- seriousness or sobriety, as of conduct or speech.
Origin of gravitas
Examples from the Web for gravitas
Nobody believes in the dignity and gravitas of American government.Up to a Point: In Defense of Lobbyists
P. J. O’Rourke
October 25, 2014
All the moralizing and gravitas that accompanies a star player being arrested should be viewed as a form of Kabuki theater.Hey NFL Fans: Ray Rice Isn’t the Problem. You Are.
July 24, 2014
Later in a statement, Moonves praised Letterman for “wit, gravitas, and brilliance unique in the history of our medium.”The King Abdicates From Late-Night Nation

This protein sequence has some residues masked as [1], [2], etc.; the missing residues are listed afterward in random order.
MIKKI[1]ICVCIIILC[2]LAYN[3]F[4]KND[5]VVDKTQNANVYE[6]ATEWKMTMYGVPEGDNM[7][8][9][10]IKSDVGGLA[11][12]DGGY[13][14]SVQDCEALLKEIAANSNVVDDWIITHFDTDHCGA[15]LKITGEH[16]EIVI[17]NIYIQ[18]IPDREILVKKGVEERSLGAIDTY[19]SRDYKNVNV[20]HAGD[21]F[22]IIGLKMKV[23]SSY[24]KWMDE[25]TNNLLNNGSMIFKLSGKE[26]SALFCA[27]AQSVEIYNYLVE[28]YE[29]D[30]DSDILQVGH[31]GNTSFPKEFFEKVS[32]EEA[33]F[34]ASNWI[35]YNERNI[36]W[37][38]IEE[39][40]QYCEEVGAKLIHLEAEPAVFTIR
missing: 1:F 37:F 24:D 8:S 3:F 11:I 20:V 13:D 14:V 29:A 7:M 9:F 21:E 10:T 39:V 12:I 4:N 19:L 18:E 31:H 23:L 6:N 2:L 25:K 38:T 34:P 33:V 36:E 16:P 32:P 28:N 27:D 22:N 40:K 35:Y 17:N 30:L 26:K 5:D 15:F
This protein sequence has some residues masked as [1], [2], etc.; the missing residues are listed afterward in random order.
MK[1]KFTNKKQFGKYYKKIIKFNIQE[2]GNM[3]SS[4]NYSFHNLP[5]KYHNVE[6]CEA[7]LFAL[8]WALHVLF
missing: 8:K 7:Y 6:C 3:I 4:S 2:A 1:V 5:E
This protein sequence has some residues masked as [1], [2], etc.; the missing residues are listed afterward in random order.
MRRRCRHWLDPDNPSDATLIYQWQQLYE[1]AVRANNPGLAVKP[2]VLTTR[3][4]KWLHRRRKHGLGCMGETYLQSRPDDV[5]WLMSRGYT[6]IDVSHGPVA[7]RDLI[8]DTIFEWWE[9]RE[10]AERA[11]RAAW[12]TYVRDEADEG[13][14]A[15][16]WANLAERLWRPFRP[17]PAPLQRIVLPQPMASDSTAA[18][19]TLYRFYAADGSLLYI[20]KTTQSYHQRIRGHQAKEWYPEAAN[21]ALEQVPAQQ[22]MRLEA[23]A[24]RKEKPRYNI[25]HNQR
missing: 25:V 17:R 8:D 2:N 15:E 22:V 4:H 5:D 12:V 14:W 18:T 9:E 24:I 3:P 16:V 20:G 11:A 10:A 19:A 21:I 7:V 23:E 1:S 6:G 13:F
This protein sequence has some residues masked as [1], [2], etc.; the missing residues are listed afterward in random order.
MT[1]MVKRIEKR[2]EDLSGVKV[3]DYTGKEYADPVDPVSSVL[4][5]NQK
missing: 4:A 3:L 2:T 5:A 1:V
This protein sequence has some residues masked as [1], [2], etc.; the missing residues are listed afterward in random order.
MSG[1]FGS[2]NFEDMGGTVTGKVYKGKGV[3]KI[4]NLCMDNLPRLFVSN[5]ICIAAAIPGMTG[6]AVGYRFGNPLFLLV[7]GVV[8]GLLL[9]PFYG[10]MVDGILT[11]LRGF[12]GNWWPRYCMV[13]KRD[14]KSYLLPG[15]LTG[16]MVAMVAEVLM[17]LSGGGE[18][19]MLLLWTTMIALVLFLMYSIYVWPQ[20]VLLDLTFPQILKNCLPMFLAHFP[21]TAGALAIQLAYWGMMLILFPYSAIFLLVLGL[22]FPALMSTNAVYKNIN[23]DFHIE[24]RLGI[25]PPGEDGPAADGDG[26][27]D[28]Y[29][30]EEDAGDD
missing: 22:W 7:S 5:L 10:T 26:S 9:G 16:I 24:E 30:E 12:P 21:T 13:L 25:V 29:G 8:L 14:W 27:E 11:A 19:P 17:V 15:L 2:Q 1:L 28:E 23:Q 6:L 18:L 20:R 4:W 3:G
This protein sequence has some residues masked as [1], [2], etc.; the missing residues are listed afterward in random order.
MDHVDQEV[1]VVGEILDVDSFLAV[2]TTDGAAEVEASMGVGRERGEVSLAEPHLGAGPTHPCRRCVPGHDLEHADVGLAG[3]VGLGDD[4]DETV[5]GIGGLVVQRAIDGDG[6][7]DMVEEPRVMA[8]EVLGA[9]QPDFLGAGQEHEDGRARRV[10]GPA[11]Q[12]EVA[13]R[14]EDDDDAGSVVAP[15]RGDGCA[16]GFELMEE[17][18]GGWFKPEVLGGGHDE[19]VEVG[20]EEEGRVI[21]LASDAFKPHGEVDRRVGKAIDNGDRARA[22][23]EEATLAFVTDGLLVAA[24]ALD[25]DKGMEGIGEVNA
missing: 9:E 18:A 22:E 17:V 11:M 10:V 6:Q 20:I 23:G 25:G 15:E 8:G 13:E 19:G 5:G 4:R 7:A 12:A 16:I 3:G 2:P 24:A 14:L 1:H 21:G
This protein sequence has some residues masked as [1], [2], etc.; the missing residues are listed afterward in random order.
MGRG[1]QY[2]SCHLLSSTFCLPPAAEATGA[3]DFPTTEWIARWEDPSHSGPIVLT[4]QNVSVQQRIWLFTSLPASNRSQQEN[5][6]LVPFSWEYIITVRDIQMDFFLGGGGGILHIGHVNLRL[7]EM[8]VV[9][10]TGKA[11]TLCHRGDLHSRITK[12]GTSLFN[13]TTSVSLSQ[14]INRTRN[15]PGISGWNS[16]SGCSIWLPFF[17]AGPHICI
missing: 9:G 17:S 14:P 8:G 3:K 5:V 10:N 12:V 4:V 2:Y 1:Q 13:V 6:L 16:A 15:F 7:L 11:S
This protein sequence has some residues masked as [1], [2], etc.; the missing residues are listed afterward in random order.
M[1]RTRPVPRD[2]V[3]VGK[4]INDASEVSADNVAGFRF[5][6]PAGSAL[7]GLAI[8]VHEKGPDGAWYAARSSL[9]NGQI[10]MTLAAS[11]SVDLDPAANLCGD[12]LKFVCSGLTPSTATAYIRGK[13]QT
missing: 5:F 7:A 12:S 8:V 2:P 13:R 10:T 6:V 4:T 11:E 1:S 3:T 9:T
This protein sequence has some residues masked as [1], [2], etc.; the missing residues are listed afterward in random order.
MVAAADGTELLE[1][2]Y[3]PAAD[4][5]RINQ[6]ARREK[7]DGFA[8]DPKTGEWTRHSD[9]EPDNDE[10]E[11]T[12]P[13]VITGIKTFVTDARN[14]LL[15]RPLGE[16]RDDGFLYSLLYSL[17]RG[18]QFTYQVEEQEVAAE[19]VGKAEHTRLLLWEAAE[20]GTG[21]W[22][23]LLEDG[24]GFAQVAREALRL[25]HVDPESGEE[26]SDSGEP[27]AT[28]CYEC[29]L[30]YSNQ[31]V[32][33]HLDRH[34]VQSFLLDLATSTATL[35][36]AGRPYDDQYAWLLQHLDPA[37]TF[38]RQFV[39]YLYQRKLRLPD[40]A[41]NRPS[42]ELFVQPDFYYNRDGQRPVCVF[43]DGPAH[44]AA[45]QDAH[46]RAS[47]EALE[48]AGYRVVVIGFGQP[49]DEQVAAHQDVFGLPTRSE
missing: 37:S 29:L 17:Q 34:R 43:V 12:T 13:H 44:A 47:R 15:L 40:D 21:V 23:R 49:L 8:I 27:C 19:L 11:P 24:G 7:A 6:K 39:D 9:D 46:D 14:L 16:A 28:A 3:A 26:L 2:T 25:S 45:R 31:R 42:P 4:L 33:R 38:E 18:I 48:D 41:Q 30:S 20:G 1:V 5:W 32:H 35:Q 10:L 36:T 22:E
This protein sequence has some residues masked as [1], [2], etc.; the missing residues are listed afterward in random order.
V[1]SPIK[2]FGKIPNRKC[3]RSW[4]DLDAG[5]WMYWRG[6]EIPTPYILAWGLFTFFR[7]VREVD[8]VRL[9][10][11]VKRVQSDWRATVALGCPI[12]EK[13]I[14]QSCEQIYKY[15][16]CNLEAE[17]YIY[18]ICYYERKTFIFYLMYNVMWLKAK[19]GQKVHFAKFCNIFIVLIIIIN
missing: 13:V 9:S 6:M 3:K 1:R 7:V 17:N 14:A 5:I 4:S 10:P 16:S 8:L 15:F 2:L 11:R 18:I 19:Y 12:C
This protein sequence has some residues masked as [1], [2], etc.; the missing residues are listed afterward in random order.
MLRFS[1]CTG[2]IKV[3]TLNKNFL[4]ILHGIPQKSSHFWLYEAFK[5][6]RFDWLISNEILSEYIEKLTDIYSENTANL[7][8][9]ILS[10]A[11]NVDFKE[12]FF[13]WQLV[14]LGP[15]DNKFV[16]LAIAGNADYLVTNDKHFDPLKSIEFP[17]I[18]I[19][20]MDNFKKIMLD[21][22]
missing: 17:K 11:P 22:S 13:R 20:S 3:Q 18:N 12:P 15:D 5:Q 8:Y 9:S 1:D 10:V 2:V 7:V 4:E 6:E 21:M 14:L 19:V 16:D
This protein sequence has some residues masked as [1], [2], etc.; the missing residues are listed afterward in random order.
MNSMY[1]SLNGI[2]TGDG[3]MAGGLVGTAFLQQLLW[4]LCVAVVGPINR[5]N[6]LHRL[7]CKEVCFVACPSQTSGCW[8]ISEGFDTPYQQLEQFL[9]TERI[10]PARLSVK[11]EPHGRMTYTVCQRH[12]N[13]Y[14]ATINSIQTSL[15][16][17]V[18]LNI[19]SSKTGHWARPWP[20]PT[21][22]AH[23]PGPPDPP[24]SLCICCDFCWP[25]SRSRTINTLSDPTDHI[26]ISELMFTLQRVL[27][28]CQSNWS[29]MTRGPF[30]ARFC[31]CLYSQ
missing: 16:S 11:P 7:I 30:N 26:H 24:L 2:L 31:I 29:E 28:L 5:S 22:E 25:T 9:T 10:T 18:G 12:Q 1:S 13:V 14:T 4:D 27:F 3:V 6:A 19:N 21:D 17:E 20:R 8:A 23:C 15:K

April 4, 2014
But some presidents grow stronger rhetorically in the job as the gravitas of the office lends depth to their words.President Obama’s Belgian Waffle
March 27, 2014
Lee, an ex-BBC defense correspondent, says the couple do not have the "gravitas" to be anything other than celebrities.William and Kate Are Just Celebrities, And George Won't Ever Be King Says British Historian
January 23, 2014
- seriousness, solemnity, or importance
Word Origin and History for gravitas
1924, from Latin gravitas "weight, heaviness;" figuratively, of persons, "dignity, presence, influence" (see gravity). A word that became useful when gravity acquired a primarily scientific meaning.